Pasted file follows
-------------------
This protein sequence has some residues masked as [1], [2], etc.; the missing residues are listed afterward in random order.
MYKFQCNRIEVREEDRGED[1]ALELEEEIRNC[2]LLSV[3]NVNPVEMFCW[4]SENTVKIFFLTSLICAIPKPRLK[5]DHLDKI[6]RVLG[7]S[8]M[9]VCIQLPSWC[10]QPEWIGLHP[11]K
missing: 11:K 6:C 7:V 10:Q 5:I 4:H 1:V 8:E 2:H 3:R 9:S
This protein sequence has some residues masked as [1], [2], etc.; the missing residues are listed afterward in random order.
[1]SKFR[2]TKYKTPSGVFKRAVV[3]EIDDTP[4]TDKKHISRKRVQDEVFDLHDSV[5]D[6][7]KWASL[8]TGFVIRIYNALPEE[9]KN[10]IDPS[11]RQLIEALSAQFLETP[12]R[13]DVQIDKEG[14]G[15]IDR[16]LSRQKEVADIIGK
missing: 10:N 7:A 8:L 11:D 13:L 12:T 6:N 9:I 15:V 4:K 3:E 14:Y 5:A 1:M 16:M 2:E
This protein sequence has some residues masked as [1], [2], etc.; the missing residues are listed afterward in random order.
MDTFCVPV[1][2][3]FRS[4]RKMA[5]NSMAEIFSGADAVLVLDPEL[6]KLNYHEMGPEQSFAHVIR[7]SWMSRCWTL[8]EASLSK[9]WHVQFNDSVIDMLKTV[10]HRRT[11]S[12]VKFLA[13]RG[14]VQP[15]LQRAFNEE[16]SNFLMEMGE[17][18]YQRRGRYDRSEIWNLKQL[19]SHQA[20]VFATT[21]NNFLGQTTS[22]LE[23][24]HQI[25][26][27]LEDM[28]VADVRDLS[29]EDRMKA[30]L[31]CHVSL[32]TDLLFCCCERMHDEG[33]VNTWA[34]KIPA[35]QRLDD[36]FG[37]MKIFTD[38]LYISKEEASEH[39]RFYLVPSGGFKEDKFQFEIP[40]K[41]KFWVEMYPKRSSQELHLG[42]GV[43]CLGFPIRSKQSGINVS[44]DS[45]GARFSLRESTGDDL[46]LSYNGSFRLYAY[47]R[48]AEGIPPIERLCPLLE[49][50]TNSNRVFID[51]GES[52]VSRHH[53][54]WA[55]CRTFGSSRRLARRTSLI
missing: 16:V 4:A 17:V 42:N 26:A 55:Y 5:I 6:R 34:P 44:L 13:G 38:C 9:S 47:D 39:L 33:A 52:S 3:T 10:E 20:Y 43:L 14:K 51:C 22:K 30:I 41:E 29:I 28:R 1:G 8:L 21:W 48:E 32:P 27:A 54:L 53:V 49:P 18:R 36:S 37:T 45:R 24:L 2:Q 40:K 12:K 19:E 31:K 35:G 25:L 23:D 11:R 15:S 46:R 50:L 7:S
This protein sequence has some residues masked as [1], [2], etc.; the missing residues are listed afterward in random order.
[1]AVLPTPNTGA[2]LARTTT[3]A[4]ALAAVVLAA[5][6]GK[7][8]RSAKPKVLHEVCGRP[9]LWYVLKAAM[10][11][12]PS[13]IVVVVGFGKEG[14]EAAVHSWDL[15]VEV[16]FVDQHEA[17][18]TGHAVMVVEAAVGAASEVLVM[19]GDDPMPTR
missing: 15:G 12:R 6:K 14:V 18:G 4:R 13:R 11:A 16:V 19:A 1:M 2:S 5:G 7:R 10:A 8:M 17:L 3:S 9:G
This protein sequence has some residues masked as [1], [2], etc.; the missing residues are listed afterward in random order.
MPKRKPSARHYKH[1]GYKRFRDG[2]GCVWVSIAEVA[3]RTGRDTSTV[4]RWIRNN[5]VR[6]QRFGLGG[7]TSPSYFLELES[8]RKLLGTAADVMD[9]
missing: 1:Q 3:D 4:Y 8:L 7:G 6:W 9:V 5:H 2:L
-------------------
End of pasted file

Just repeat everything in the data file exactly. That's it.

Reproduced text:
This protein sequence has some residues masked as [1], [2], etc.; the missing residues are listed afterward in random order.
MYKFQCNRIEVREEDRGED[1]ALELEEEIRNC[2]LLSV[3]NVNPVEMFCW[4]SENTVKIFFLTSLICAIPKPRLK[5]DHLDKI[6]RVLG[7]S[8]M[9]VCIQLPSWC[10]QPEWIGLHP[11]K
missing: 11:K 6:C 7:V 10:Q 5:I 4:H 1:V 8:E 2:H 3:R 9:S
This protein sequence has some residues masked as [1], [2], etc.; the missing residues are listed afterward in random order.
[1]SKFR[2]TKYKTPSGVFKRAVV[3]EIDDTP[4]TDKKHISRKRVQDEVFDLHDSV[5]D[6][7]KWASL[8]TGFVIRIYNALPEE[9]KN[10]IDPS[11]RQLIEALSAQFLETP[12]R[13]DVQIDKEG[14]G[15]IDR[16]LSRQKEVADIIGK
missing: 10:N 7:A 8:L 11:D 13:L 12:T 6:N 9:I 15:V 4:K 3:E 14:Y 5:A 1:M 16:M 2:E
This protein sequence has some residues masked as [1], [2], etc.; the missing residues are listed afterward in random order.
MDTFCVPV[1][2][3]FRS[4]RKMA[5]NSMAEIFSGADAVLVLDPEL[6]KLNYHEMGPEQSFAHVIR[7]SWMSRCWTL[8]EASLSK[9]WHVQFNDSVIDMLKTV[10]HRRT[11]S[12]VKFLA[13]RG[14]VQP[15]LQRAFNEE[16]SNFLMEMGE[17][18]YQRRGRYDRSEIWNLKQL[19]SHQA[20]VFATT[21]NNFLGQTTS[22]LE[23][24]HQI[25][26][27]LEDM[28]VADVRDLS[29]EDRMKA[30]L[31]CHVSL[32]TDLLFCCCERMHDEG[33]VNTWA[34]KIPA[35]QRLDD[36]FG[37]MKIFTD[38]LYISKEEASEH[39]RFYLVPSGGFKEDKFQFEIP[40]K[41]KFWVEMYPKRSSQELHLG[42]GV[43]CLGFPIRSKQSGINVS[44]DS[45]GARFSLRESTGDDL[46]LSYNGSFRLYAY[47]R[48]AEGIPPIERLCPLLE[49][50]TNSNRVFID[51]GES[52]VSRHH[53][54]WA[55]CRTFGSSRRLARRTSLI
missing: 16:V 4:A 17:V 42:N 26:A 55:Y 5:I 6:R 34:P 44:L 13:G 38:C 9:S 47:D 39:L 33:A 52:S 3:T 10:E 20:Y 43:L 14:K 51:C 22:K 30:I 41:E 29:I 28:R 1:G 8:L 21:W 48:E 32:P 27:A 54:L 53:V 49:P 18:R 36:S 37:T 45:R 24:L 2:Q 40:K 12:K 19:E 31:K 35:G 25:L 23:D 11:R 15:S 46:R 50:L 7:S
This protein sequence has some residues masked as [1], [2], etc.; the missing residues are listed afterward in random order.
[1]AVLPTPNTGA[2]LARTTT[3]A[4]ALAAVVLAA[5][6]GK[7][8]RSAKPKVLHEVCGRP[9]LWYVLKAAM[10][11][12]PS[13]IVVVVGFGKEG[14]EAAVHSWDL[15]VEV[16]FVDQHEA[17][18]TGHAVMVVEAAVGAASEVLVM[19]GDDPMPTR
missing: 15:G 12:R 6:K 14:V 18:G 4:R 13:R 11:A 16:V 19:A 1:M 2:S 5:G 7:R 10:A 8:M 17:L 3:S 9:G
This protein sequence has some residues masked as [1], [2], etc.; the missing residues are listed afterward in random order.
MPKRKPSARHYKH[1]GYKRFRDG[2]GCVWVSIAEVA[3]RTGRDTSTV[4]RWIRNN[5]VR[6]QRFGLGG[7]TSPSYFLELES[8]RKLLGTAADVMD[9]
missing: 1:Q 3:D 4:Y 8:L 7:G 6:W 9:V 5:H 2:L